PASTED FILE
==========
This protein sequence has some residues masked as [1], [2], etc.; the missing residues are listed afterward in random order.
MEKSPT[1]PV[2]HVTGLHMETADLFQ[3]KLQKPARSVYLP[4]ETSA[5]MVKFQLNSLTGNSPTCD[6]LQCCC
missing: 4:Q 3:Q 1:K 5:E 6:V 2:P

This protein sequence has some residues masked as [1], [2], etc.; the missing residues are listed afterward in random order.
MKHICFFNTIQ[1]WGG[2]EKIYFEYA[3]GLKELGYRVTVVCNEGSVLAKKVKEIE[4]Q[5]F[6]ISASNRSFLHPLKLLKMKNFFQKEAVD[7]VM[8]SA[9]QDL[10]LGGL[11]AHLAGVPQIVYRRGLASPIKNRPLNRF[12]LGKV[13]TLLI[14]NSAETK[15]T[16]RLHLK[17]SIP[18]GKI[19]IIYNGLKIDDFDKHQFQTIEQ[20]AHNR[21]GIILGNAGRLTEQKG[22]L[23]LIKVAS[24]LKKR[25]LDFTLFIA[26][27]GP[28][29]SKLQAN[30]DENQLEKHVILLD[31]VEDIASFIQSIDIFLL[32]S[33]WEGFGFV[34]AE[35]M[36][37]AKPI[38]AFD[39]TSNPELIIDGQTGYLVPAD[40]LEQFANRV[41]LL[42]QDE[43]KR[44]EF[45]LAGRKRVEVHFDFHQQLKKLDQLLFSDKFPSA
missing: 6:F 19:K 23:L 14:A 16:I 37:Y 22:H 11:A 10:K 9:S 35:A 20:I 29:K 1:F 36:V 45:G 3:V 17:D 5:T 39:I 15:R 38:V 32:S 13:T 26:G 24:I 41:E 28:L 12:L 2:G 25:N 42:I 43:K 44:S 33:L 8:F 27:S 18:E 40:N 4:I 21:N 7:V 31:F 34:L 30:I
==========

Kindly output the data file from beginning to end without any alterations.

This protein sequence has some residues masked as [1], [2], etc.; the missing residues are listed afterward in random order.
MEKSPT[1]PV[2]HVTGLHMETADLFQ[3]KLQKPARSVYLP[4]ETSA[5]MVKFQLNSLTGNSPTCD[6]LQCCC
missing: 4:Q 3:Q 1:K 5:E 6:V 2:P

This protein sequence has some residues masked as [1], [2], etc.; the missing residues are listed afterward in random order.
MKHICFFNTIQ[1]WGG[2]EKIYFEYA[3]GLKELGYRVTVVCNEGSVLAKKVKEIE[4]Q[5]F[6]ISASNRSFLHPLKLLKMKNFFQKEAVD[7]VM[8]SA[9]QDL[10]LGGL[11]AHLAGVPQIVYRRGLASPIKNRPLNRF[12]LGKV[13]TLLI[14]NSAETK[15]T[16]RLHLK[17]SIP[18]GKI[19]IIYNGLKIDDFDKHQFQTIEQ[20]AHNR[21]GIILGNAGRLTEQKG[22]L[23]LIKVAS[24]LKKR[25]LDFTLFIA[26][27]GP[28][29]SKLQAN[30]DENQLEKHVILLD[31]VEDIASFIQSIDIFLL[32]S[33]WEGFGFV[34]AE[35]M[36][37]AKPI[38]AFD[39]TSNPELIIDGQTGYLVPAD[40]LEQFANRV[41]LL[42]QDE[43]KR[44]EF[45]LAGRKRVEVHFDFHQQLKKLDQLLFSDKFPSA
missing: 6:F 19:K 23:L 14:A 16:I 37:Y 22:H 11:A 10:K 9:S 35:A 20:I 29:K 1:F 36:V 45:G 3:V 17:D 5:T 39:I 15:R 38:V 32:S 13:T 26:G 24:I 41:E 28:L 12:L 2:G 25:N 42:I 43:K 44:S 33:L 8:F 27:S 18:E 40:N 4:I 21:N 7:V 31:F 34:L 30:I